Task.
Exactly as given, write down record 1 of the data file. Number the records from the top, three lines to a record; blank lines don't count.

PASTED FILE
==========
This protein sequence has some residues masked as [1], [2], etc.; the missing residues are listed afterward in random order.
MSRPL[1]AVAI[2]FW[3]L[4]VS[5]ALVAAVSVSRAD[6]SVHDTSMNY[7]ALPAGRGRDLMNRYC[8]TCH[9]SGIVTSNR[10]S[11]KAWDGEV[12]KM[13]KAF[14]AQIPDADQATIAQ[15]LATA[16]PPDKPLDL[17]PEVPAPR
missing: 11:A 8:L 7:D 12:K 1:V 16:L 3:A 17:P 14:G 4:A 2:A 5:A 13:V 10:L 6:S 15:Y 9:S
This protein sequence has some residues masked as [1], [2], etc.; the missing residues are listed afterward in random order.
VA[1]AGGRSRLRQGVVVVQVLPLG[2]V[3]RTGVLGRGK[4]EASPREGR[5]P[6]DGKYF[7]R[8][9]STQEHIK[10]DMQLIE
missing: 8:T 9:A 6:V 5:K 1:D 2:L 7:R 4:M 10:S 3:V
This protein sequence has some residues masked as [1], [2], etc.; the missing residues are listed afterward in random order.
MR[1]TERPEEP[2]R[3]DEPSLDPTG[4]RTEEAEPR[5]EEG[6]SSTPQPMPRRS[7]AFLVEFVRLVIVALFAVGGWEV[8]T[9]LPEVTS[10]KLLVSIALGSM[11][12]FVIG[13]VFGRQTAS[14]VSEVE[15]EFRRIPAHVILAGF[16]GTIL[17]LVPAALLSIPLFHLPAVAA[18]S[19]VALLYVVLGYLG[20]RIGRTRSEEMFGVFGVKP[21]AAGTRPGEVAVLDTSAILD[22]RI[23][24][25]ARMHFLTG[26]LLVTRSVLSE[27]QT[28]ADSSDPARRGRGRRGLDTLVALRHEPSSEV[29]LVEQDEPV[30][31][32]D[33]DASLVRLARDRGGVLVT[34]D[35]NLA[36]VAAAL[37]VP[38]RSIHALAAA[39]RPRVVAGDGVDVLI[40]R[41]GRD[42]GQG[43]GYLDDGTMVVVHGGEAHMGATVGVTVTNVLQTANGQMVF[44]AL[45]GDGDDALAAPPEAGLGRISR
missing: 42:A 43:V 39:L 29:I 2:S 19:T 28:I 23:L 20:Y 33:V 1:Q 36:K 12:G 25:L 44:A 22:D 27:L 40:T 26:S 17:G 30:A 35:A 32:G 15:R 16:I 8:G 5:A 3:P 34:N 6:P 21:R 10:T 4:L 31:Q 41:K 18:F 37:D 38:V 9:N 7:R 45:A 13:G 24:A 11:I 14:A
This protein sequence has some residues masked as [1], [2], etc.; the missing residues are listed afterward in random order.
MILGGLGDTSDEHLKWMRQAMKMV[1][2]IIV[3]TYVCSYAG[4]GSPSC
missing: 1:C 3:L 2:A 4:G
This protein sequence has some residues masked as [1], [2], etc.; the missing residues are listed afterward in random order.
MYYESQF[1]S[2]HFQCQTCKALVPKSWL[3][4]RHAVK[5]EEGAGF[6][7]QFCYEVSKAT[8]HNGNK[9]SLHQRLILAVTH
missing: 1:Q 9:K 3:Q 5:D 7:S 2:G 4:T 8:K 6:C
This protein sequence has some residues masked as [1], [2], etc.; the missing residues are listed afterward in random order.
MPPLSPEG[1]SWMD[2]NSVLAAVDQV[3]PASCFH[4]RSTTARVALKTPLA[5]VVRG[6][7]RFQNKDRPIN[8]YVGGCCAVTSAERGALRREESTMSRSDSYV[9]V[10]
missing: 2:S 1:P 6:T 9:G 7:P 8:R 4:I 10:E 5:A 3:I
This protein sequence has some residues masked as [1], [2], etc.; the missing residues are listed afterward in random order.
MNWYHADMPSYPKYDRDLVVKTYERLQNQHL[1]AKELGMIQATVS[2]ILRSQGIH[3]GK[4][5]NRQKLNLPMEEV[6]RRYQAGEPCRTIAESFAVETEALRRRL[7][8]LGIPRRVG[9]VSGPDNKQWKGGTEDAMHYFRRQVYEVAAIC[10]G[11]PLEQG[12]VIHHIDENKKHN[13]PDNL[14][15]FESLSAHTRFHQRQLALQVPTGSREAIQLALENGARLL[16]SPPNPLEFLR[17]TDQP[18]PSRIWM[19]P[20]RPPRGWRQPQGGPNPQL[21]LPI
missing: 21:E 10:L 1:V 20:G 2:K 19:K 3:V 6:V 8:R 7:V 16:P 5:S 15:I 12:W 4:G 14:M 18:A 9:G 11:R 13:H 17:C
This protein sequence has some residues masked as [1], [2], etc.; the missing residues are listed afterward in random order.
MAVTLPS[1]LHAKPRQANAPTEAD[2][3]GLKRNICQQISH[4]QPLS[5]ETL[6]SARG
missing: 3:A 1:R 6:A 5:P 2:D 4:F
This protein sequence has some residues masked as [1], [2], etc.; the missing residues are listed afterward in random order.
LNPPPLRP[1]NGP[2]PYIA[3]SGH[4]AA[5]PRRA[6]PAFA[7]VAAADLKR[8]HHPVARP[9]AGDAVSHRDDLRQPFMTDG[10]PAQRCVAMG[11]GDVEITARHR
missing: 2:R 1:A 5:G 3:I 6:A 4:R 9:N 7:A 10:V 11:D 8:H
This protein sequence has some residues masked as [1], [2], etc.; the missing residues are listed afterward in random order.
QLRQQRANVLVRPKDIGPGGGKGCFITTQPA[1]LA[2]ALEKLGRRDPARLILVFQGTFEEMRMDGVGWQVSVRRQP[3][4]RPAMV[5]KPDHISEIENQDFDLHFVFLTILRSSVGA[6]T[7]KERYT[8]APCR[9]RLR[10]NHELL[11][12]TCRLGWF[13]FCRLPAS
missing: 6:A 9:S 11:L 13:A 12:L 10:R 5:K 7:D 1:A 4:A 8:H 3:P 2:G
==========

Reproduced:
This protein sequence has some residues masked as [1], [2], etc.; the missing residues are listed afterward in random order.
MSRPL[1]AVAI[2]FW[3]L[4]VS[5]ALVAAVSVSRAD[6]SVHDTSMNY[7]ALPAGRGRDLMNRYC[8]TCH[9]SGIVTSNR[10]S[11]KAWDGEV[12]KM[13]KAF[14]AQIPDADQATIAQ[15]LATA[16]PPDKPLDL[17]PEVPAPR
missing: 11:A 8:L 7:D 12:K 1:V 16:L 3:A 17:P 14:G 4:A 2:A 5:A 13:V 10:L 6:S 15:Y 9:S